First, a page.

Lung epithelial progenitor cells are essential for development and adult airway regeneration and repair. The mechanisms controlling their behaviors including proliferation and differentiation during development and the progression of airway injury repair are largely unknown. MicroRNAs (miRNAs) are crucial modulators of gene expression, yet their involvement as regulators of lung epithelial progenitor cells is still poorly understood. Recently, We have demonstrated that miR-302/367 is a direct target of Gata6 -a transcription factor essential for proper lung development and airway regeneration- and regulates the balance of lung epithelial progenitor cell proliferation and differentiation as well as cell apical-basal polarity. We have begun to explore the importance of miR-302/367-mediated lung epithelial progenitor development. Overexpression of miR-302/367 in developing airway epithelium causes expansion of Sox2+ proximal and Sox9+ distal progenitor cells and decreased airway epithelial cell differentiation. Notably, our recent studies reveal that expression of miR- 302/367 is markedly increased in naphthalene-injured lungs compared to control uninjured lungs, suggesting a potential role for miR-302/367 in mediating lung epithelial gene transcription and the injury response during airway repair and regeneration. Therefore, my working hypothesis in this proposal is that miR-302/367 functions as components of a Gata6-dependent regulatory network involving multiple positive and negative feedback loops to modulate proliferation and differentiation of lung epithelial progenitor cells. A better understanding of how miR-302/367 regulates the behaviors of lung epithelial progenitor cells during airway epithelium development and regeneration in response to injury will provide important insights into multiple lung diseases. This will be accomplished by pursuing two specific aims:
Specific Aim 1. K99 Phase: Determine the role of miR-302/367 in modulating the behaviors of lung epithelial progenitor cells during airway epithelium development and regeneration after injury. a) Determine the effects of conditional gain- and loss-of-miR-302/367 on lung epithelial progenitor cell development using ROSA-miR- 302/367 and floxed miR-302/367 mouse lines. b)Determine whether decreased expression of Wnt5a is responsible for the expansion of lung epithelial progenitors in miR-302/367 gain of function mutants. c) Determine the requirement of miR-302/367 for homeostasis and regeneration in airway epithelium.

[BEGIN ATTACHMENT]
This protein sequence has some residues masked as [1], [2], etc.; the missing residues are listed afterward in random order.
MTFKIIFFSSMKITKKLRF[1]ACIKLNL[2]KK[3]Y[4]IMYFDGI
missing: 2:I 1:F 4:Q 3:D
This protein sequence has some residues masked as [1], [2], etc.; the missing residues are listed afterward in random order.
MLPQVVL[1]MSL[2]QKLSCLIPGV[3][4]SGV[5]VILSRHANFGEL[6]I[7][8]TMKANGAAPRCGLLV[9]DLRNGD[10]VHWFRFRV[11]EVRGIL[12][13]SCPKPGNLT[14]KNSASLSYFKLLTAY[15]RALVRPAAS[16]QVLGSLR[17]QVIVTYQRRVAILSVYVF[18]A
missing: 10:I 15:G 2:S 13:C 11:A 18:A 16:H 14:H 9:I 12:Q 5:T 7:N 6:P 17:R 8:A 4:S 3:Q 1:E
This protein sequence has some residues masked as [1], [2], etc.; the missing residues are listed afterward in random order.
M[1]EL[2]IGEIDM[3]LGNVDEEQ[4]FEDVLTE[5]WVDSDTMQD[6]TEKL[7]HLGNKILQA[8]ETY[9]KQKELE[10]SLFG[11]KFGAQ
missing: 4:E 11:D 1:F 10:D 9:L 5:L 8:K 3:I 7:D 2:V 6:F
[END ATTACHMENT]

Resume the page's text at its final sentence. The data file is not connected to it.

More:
Specific Aim 2. R00 Phase: Determine the mechanisms underlying the regulation of epithelial progenitor cell behaviors by miR-302/367 in airway epithelium development and regeneration. a) Characterize miR-302/367 expressing cells in lung epithelium during development and airway regeneration after injury. b) Determine the direct targets and downstream signaling pathways regulated by miR-302/367 in developing lung. c) Determine whether modulation of specific miR-302/367-regulated targets or pathways would enhance airway epithelium repair and regeneration.

Public Health Relevance

Recent studies have shown that epithelial progenitor cells are crucial for lung development as well as adult airway regeneration [1-3]. The research outlined in this proposal has broad significance not only for better understanding the fundamental mechanisms of epithelial progenitor cell biology during lung development, but also in translational research exploring the therapeutic opportunities to prevent and treat respiratory diseases.

Agency
National Institute of Health (NIH)
Type
Research Transition Award (R00)
Project #
4R00HL111348-03
Application #
8827912
Study Section
No Study Section (in-house review) (NSS)
Program Officer
Colombini-Hatch, Sandra
Project Start
Project End
Budget Start
Budget End
Support Year
3
Fiscal Year
2014
Total Cost
Indirect Cost
Name
Temple University
Department
None
Type
Schools of Medicine
DUNS #
City
Philadelphia
State
PA
Country
United States
Zip Code
19122